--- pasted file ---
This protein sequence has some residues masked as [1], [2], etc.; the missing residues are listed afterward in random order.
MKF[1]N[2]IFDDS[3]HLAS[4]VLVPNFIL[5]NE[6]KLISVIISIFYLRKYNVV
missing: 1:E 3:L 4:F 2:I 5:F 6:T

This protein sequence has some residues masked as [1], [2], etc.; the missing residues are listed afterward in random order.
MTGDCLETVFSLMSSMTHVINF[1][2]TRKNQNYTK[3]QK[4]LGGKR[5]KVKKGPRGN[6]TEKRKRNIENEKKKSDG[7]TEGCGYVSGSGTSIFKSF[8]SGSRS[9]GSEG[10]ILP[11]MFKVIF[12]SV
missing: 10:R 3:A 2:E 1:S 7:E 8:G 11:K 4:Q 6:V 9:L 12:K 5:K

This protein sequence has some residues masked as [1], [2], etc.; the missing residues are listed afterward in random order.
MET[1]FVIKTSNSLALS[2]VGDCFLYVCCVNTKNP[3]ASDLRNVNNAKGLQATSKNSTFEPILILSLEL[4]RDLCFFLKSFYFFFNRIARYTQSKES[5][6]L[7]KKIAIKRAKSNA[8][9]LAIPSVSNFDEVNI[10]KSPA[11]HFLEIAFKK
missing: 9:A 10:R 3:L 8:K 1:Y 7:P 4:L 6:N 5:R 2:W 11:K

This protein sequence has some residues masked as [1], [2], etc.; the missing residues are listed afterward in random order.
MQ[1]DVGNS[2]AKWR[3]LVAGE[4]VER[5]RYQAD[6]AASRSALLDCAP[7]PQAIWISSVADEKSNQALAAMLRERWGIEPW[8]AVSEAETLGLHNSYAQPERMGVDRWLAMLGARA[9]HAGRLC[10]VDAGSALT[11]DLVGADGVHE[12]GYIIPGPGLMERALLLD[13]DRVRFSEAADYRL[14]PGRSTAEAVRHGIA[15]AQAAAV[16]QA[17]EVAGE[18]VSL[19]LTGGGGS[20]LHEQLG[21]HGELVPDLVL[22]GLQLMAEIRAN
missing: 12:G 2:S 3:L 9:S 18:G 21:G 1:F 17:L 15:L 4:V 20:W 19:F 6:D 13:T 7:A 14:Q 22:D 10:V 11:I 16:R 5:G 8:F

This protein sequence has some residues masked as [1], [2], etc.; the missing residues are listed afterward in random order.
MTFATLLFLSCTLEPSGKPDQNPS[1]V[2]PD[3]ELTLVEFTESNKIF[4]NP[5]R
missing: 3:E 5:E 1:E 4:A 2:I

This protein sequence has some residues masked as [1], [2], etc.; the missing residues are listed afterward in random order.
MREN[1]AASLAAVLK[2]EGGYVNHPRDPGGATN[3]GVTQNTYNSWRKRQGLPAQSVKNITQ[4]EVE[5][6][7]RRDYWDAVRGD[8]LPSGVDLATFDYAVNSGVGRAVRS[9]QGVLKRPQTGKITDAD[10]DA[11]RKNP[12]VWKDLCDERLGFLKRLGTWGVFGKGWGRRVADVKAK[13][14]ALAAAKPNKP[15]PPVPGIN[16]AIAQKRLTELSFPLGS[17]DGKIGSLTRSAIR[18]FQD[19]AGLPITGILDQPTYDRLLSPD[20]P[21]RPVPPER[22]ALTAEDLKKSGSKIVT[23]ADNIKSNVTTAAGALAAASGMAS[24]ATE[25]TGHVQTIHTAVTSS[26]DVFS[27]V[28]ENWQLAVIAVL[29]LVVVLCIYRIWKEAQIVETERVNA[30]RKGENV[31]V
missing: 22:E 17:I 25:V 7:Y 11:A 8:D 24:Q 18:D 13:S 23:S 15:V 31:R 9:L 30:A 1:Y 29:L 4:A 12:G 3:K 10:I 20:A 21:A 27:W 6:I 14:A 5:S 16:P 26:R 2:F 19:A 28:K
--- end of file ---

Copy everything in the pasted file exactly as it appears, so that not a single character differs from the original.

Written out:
This protein sequence has some residues masked as [1], [2], etc.; the missing residues are listed afterward in random order.
MKF[1]N[2]IFDDS[3]HLAS[4]VLVPNFIL[5]NE[6]KLISVIISIFYLRKYNVV
missing: 1:E 3:L 4:F 2:I 5:F 6:T

This protein sequence has some residues masked as [1], [2], etc.; the missing residues are listed afterward in random order.
MTGDCLETVFSLMSSMTHVINF[1][2]TRKNQNYTK[3]QK[4]LGGKR[5]KVKKGPRGN[6]TEKRKRNIENEKKKSDG[7]TEGCGYVSGSGTSIFKSF[8]SGSRS[9]GSEG[10]ILP[11]MFKVIF[12]SV
missing: 10:R 3:A 2:E 1:S 7:E 8:G 11:K 4:Q 6:V 9:L 12:K 5:K

This protein sequence has some residues masked as [1], [2], etc.; the missing residues are listed afterward in random order.
MET[1]FVIKTSNSLALS[2]VGDCFLYVCCVNTKNP[3]ASDLRNVNNAKGLQATSKNSTFEPILILSLEL[4]RDLCFFLKSFYFFFNRIARYTQSKES[5][6]L[7]KKIAIKRAKSNA[8][9]LAIPSVSNFDEVNI[10]KSPA[11]HFLEIAFKK
missing: 9:A 10:R 3:L 8:K 1:Y 7:P 4:L 6:N 5:R 2:W 11:K

This protein sequence has some residues masked as [1], [2], etc.; the missing residues are listed afterward in random order.
MQ[1]DVGNS[2]AKWR[3]LVAGE[4]VER[5]RYQAD[6]AASRSALLDCAP[7]PQAIWISSVADEKSNQALAAMLRERWGIEPW[8]AVSEAETLGLHNSYAQPERMGVDRWLAMLGARA[9]HAGRLC[10]VDAGSALT[11]DLVGADGVHE[12]GYIIPGPGLMERALLLD[13]DRVRFSEAADYRL[14]PGRSTAEAVRHGIA[15]AQAAAV[16]QA[17]EVAGE[18]VSL[19]LTGGGGS[20]LHEQLG[21]HGELVPDLVL[22]GLQLMAEIRAN
missing: 12:G 2:S 3:L 9:S 18:G 21:G 1:F 17:L 15:L 4:V 20:W 19:F 6:D 13:T 7:A 14:Q 22:D 10:V 11:I 16:R 5:G 8:F

This protein sequence has some residues masked as [1], [2], etc.; the missing residues are listed afterward in random order.
MTFATLLFLSCTLEPSGKPDQNPS[1]V[2]PD[3]ELTLVEFTESNKIF[4]NP[5]R
missing: 3:E 5:E 1:E 4:A 2:I

This protein sequence has some residues masked as [1], [2], etc.; the missing residues are listed afterward in random order.
MREN[1]AASLAAVLK[2]EGGYVNHPRDPGGATN[3]GVTQNTYNSWRKRQGLPAQSVKNITQ[4]EVE[5][6][7]RRDYWDAVRGD[8]LPSGVDLATFDYAVNSGVGRAVRS[9]QGVLKRPQTGKITDAD[10]DA[11]RKNP[12]VWKDLCDERLGFLKRLGTWGVFGKGWGRRVADVKAK[13][14]ALAAAKPNKP[15]PPVPGIN[16]AIAQKRLTELSFPLGS[17]DGKIGSLTRSAIR[18]FQD[19]AGLPITGILDQPTYDRLLSPD[20]P[21]RPVPPER[22]ALTAEDLKKSGSKIVT[23]ADNIKSNVTTAAGALAAASGMAS[24]ATE[25]TGHVQTIHTAVTSS[26]DVFS[27]V[28]ENWQLAVIAVL[29]LVVVLCIYRIWKEAQIVETERVNA[30]RKGENV[31]V
missing: 22:E 17:I 25:V 7:Y 11:A 8:D 24:Q 18:D 13:S 23:S 15:V 31:R 9:L 30:A 1:Y 29:L 4:A 12:G 3:K 10:I 20:A 21:A 27:W 6:I 14:A 5:S 16:P 26:R 2:F 19:A 28:K